70 used in applications where other silver base ma
The novel contacts disclosed herein have little
tendency toward metal transfer and metal build
up on the contact surfaces and very little tendency
of the contacts to fuse together. It is thought
that this is due principally to the presence of
cadmium.
Cadmium is an element which has a
rather low boiling point and if a local overheat
ing occurs on the contact, cadmium oxide is
formed on the surface, which will prevent stick
ing together of the metallic silver particles, be
cause they are surrounded by a. thin layer of
cadmium oxide.
Comparative tests have been made on contacts
of the preferred compositions given above in com
parison to contacts of ?ne silver and coin silver. 15
In the tests the contacts were operated at a fre
quency of approximately 1500 operations per hour
and made to carry 1% amperes at 110 volts D. C.
The contacts of the present invention were still
functioning satisfactorily at over 100,000 opera 20
tions. Coin silver operating under the same con
dition failed at less than 70,000 operations, with
fine silver failing at less than 1500.
When operated on voltage regulators, such as
used in the regulation of automotive generators,
the material of the present invention, operating
against a. high silver alloy of a different composi
tion, maintained perfect regulation. This oper
atfon at frequencies between 50 and 400 cycles,
for periods of in excess of 500 hours, gave contact 30
resistance values of extremely low order.
It is contemplated that small proportions of
other_materials which do not substantially alter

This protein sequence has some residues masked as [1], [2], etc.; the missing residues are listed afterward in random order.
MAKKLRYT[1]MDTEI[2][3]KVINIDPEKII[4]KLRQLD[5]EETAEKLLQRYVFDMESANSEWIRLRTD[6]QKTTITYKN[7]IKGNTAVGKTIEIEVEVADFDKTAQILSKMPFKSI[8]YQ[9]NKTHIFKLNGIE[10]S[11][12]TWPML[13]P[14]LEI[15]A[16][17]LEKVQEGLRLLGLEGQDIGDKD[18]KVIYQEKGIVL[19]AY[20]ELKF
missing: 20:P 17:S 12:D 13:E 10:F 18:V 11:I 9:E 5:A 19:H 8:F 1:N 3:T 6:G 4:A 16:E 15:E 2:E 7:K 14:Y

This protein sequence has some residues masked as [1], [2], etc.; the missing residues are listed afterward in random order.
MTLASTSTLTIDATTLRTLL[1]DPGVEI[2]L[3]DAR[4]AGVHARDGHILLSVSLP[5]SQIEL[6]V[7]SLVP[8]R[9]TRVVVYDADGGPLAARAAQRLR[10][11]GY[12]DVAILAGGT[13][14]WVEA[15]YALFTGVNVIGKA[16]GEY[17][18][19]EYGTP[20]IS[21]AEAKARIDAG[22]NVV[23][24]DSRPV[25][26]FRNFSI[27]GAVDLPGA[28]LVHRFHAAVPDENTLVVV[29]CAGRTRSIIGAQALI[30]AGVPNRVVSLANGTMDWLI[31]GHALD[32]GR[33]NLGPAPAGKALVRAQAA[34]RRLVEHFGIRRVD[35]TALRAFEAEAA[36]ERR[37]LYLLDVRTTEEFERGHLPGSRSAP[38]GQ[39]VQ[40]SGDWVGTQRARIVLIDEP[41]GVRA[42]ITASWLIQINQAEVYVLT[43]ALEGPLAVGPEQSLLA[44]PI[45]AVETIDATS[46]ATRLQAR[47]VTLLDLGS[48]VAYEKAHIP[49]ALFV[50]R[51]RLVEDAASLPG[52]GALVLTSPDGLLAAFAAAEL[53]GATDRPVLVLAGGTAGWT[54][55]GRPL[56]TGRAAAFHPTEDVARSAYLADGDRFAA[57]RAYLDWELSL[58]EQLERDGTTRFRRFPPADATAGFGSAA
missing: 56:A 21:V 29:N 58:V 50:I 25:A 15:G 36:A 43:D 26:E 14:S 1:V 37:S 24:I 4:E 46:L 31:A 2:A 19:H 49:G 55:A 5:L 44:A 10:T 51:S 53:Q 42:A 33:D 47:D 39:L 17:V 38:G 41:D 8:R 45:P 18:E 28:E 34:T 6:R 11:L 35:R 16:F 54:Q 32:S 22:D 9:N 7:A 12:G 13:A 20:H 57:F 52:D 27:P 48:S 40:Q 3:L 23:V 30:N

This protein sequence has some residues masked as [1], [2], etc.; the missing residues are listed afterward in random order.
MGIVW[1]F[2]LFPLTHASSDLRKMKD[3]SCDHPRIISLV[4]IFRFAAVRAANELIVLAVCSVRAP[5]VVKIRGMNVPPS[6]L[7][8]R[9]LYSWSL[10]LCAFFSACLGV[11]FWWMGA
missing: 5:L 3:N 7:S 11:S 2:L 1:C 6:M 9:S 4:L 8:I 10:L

the characteristics of the alloy, such as impuri
ties, for instance, may be present in the alloy of 35
the present invention and are intended to be
within the scope of the claims.
While the present invention as to its objects
and advantages has been described herein as 40
carried out in speci?c embodiments thereof, it is
not desired to be limited thereby but it is intend
ed to cover the invention broadly within the spirit
and scope of the appended claims.
What is claimed is:
.
1. An alloy composed of 0.1 to 5% nickel, 0.5
to 25% cadmium, 0.5 to 35% copper and the bal
ance substantially all silver, said alloy being char
acterized by less tendency to oxidize or sul?de
than a straight silver-copper alloy and greater
homogeneity than an alloy of similar propor
tions wherein iron or cobalt is utilized instead
of nickel.
2. An alloy composed of l to 3% nickel, 2 to
20% cadmium, 5 to 15% copper and the balance
substantially all silver, said alloy being charac
terized by less tendency to oxidize or sul?de than
a straight silver-copper alloy and greater homo
geneity than an alloy of similar, proportions
wherein iron or cobalt is utilized instead of 60
nickel.
3. An electric contact member formed of an
alloy composed of 0.1 to 5% nickel, 0.5 to 25%
cadmium, 0.5 to 35% copper' and the balance
substantially all silver, said alloy- being charac 65
terized by less tendency to oxidize or sul?de than
a straight silver-copper alloy and greater homo
geneity than an alloy of similar proportions
wherein iron or cobalt is utilized instead of
nickel, and said contact member having longer 70
terials have previously failed. The present alloy contact life than similar members of fine silver or
has been found to be highly satisfactory for use com silver.
4. An electric contact member formed of an
on equipment of intermittent operation, where
alloy composed of 1 to 3% nickel, 2 to 20% cad 76
the contacts are subjected to sulfur fumes.
76
2,130,915‘
3
mium, 5 to 15% copper, and the balance substan
tact member having longer contact life than _
tially all silver, said alloy being characterized by
similar members of fine silver or coin silver.
-5. An electric contact member formed. of an
less tendency to oxidize or sul?de than a straight
' silver-copper alloy and greater homogeneity than
an alloy of similar proportions wherein iron or
cobalt are utilized instead of nickel, and said con
alloy composed of 2% nickel, 7% cadmium, 28%
copper and 63% silver.
'
_
KENNETH L. EMMERT.
cl